A person who would like to fully utilize the power of the community, should question and/or add valuable insight when possible. And don’t be afraid that you are wrong or not knowledgeable enough- there are so many perspectives to so many topics, and thats why I love this field. The “right” solution is never the same for a given problem. We can learn from each other rather than having to learn everything from our own experience. And if fear is what keeps you from commenting, just understand no one is out to personally attack you. Deep down, we all just want to learn from each other!

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    As a blog owner myself, I really agree with this… While it can be refreshing to get these comments, I love the discussion that comes along with commenting. :)
    .-= James Costa´s latest Blog Entry – “Sunday Special” Round-Up V =-.

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    All kinds of irony here…I’m very late to be commenting on this at this point but I saw a link to the post pop up on Twitter and thought I’d check it out, and since I’d read it and found it engaging it seemed wrong, especially for this topic, not to leave a comment, especially since the reach and quality of the design community as a whole is something that’s been on my mind recently. ;-)

    It’s easy to feel wary of doing extended comments on blogs, for fear of looking odd one way or another — most of us are looking to make our living on the internet or through some aspect of it, and it’s easy to feel like anything we do or say here can really come back to haunt us, so we stick with something simple (“Good job!” rarely offends people). Often our role models are those with big blogs and informative posts, too, and probably on those sorts of posts a lot of people, especially those still finding their footing in the community (like me), feel they can’t have much more to add to the discussion or are afraid of getting branded as someone who doesn’t know what they’re talking about.

    Generally, whenever I leave a comment I try to make it one that makes it clear that I did read and absorb what was said in the post, so the author knows that I’m not just paying lip service. If they did a good job, I want them to know I think so and why, and if they didn’t, I want to give them something to think about to hopefully encourage discussion.

    Great post; I always enjoy the things I read on DI. Thanks so much!
    .-= Rosalind Wills´s latest Blog Entry – On the Importance of Community =-.

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    Thank you for the details that you given in this article, it’s a kind of some inspirational things for me :)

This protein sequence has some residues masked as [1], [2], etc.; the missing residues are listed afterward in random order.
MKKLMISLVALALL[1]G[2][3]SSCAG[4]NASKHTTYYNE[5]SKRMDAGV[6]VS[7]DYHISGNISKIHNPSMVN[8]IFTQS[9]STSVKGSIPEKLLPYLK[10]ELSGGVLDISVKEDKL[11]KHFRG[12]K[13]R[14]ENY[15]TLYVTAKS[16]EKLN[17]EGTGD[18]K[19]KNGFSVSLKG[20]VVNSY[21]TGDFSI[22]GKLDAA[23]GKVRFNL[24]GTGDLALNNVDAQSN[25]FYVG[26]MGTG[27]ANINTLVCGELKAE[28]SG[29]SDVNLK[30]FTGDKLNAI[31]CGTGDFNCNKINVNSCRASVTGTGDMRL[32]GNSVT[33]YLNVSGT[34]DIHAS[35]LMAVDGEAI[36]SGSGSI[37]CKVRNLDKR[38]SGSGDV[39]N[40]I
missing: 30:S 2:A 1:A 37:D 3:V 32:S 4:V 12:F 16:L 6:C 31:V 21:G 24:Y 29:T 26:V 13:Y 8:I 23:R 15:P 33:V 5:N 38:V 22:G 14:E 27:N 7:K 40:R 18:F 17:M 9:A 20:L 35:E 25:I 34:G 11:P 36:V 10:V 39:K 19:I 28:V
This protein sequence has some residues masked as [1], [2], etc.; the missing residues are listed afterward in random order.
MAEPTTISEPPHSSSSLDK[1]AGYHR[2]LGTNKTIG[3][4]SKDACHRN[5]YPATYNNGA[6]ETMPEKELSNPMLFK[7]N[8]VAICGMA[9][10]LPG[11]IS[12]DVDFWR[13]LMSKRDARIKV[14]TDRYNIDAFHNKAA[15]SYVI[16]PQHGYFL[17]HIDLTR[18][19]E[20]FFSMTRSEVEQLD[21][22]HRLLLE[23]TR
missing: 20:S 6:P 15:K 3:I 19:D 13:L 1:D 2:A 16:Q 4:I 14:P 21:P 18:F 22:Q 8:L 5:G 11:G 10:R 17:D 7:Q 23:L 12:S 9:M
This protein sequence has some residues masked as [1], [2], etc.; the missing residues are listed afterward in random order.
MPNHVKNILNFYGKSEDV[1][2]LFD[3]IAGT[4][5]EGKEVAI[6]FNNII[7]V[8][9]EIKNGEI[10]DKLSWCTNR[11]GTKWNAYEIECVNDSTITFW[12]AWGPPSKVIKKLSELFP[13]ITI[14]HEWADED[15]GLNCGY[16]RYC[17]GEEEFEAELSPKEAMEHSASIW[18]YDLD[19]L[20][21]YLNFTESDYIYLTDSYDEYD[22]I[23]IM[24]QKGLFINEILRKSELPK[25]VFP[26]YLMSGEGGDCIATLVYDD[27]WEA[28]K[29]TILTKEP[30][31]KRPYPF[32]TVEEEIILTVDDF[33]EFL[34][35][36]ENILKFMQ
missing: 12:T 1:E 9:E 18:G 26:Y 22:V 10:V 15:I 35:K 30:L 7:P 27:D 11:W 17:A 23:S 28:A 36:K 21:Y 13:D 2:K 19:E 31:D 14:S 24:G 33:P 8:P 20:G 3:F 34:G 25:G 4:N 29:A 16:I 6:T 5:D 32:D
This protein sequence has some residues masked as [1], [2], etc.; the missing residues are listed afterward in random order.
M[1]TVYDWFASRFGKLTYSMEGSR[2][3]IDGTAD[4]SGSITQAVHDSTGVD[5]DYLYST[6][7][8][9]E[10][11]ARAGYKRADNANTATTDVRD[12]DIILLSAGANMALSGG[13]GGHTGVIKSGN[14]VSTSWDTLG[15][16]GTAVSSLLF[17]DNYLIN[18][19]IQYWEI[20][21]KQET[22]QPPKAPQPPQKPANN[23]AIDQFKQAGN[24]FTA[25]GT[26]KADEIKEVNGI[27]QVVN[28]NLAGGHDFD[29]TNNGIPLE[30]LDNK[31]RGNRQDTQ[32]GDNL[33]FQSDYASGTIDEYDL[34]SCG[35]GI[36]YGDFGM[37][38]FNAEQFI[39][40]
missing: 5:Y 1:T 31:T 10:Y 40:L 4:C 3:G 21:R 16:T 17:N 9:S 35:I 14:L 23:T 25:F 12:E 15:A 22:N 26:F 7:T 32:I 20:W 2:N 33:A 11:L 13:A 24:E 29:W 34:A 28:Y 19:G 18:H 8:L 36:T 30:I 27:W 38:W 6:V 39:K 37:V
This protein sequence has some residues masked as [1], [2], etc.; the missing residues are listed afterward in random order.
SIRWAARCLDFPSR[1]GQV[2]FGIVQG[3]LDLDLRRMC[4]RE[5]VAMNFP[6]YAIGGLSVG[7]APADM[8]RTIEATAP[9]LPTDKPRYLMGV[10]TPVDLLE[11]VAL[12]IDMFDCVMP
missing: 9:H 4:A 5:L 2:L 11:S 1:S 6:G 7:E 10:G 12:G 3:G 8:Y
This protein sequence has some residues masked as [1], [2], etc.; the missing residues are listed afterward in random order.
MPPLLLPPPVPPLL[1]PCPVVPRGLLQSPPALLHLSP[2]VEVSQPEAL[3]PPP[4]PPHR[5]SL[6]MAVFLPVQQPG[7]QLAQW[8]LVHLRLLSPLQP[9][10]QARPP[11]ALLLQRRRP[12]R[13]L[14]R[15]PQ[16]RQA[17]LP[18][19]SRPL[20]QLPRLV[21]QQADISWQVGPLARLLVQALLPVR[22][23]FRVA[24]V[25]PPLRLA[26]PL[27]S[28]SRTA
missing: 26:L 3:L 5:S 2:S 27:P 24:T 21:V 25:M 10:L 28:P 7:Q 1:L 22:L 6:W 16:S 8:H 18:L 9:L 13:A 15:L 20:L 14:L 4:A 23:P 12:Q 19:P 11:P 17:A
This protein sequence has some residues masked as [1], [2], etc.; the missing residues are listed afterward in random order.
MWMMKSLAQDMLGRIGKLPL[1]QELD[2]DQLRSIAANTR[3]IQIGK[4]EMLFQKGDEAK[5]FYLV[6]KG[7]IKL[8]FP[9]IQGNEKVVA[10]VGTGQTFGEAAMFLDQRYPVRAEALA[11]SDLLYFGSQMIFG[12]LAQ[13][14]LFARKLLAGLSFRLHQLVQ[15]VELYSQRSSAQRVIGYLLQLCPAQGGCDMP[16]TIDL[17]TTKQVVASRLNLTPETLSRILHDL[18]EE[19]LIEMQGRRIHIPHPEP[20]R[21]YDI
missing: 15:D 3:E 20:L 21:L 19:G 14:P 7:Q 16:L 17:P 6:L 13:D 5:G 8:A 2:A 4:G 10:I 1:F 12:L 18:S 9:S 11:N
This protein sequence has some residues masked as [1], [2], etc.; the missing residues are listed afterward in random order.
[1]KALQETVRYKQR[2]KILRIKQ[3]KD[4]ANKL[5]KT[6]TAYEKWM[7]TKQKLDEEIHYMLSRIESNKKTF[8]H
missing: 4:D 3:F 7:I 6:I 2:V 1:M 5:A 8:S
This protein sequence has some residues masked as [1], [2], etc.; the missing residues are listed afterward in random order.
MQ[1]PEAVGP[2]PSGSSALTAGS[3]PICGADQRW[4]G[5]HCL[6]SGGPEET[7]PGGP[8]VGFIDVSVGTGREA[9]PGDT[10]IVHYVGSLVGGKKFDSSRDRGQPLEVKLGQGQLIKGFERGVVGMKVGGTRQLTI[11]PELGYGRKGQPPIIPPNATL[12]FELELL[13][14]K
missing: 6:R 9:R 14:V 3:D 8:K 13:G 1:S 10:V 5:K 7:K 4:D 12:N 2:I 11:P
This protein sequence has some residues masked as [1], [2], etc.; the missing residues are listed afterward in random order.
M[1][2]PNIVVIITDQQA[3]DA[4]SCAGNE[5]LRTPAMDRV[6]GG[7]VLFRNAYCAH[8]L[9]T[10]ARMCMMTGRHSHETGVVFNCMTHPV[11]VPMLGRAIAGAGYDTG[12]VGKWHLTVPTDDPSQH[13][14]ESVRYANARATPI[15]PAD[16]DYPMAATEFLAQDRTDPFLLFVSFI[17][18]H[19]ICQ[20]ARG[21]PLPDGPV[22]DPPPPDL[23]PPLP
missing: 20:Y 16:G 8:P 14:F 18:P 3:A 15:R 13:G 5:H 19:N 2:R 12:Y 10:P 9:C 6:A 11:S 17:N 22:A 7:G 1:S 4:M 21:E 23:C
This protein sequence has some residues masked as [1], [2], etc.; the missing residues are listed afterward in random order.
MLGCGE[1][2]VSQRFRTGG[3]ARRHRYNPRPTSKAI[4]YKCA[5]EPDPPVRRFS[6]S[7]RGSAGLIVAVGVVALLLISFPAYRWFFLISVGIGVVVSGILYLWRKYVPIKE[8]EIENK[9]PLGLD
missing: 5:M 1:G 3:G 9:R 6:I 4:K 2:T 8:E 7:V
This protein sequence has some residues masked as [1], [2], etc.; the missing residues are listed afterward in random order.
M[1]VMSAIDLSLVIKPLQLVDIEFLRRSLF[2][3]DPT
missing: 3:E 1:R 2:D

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    Quality over quantity. You made an article that should be on every website as a sort of “disclaimer”. Too bad that most people will just retweet/share without making any serious effort to actually read anything but title and maybe headings.

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    “A linkback in the comments system (or link-love) should be seen as an incentive but not the main rationale behind visitor comments.”

    I really agree with this, but too often, this has become the primary objective of a lot of commenters.

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    I agree with you Dave. Commenting can really be a tedious task, especially if you are reading 20-30 or more articles per day. That’s why I try and choose the ones that stand out to me and I leave a comment on those.

    We can’t comment on all of them, but I’d rather leave 3 thought-out comments rather than 20 “thank you, bye” comments. :)

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    Thank you Scrivs. It’s better late than never.

    I was told that I was so spot on that there is almost no reason to comment.

    This might be true, but I do believe that there’s always some thought or intelligent comment that you can leave on a blog post. By the way, you are an expert at generating discussions with your posts and it is very evident on Drawar.

    Also, that looks like a good idea to do something similar to the Facebook app where you can just vote that you liked the post. It’s something that I will look into.

    Comments are for discussion, not self-promotion.

    I agree with that, but it’s also nice to be able to know more about the commenter. That’s why I’m glad that you are looking at implementing user profiles in the future.

    Thanks for leaving your opinion. I know that we shouldn’t put the blame on the community as we all should look at ourselves. I think that this post and discussion really helped me to look at the way I use social media, and the way I interact within the design community.

    I appreciate your insight and keep up the great work on DRAWAR. :)

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    Thanks very much for sharing your opinions Scrivs. I’ve often seen similar situations, especially in conferences which I attend, when a speaker introduces a new argument that seems to have everyone agreeing in unison. I guess such a “phenomenon” does exist but as Jad rightly said, ideally, everyone should have something to say about a topic or issue even if the arguments put forth are supposedly in-depth and well researched.

    The “thanks” button is a nice little feature but it can also be deceptive, if everybody clicks a “thumbs up” without actually reading the article. I guess that might be a possibility too (after all the RT button has been used so liberally). But yes, I agree it’s a nifty feature to have.

    Thanks again for the great response.
    .-= Josh´s latest Blog Entry – A “Bystander’s Perspective” on the Design Community =-.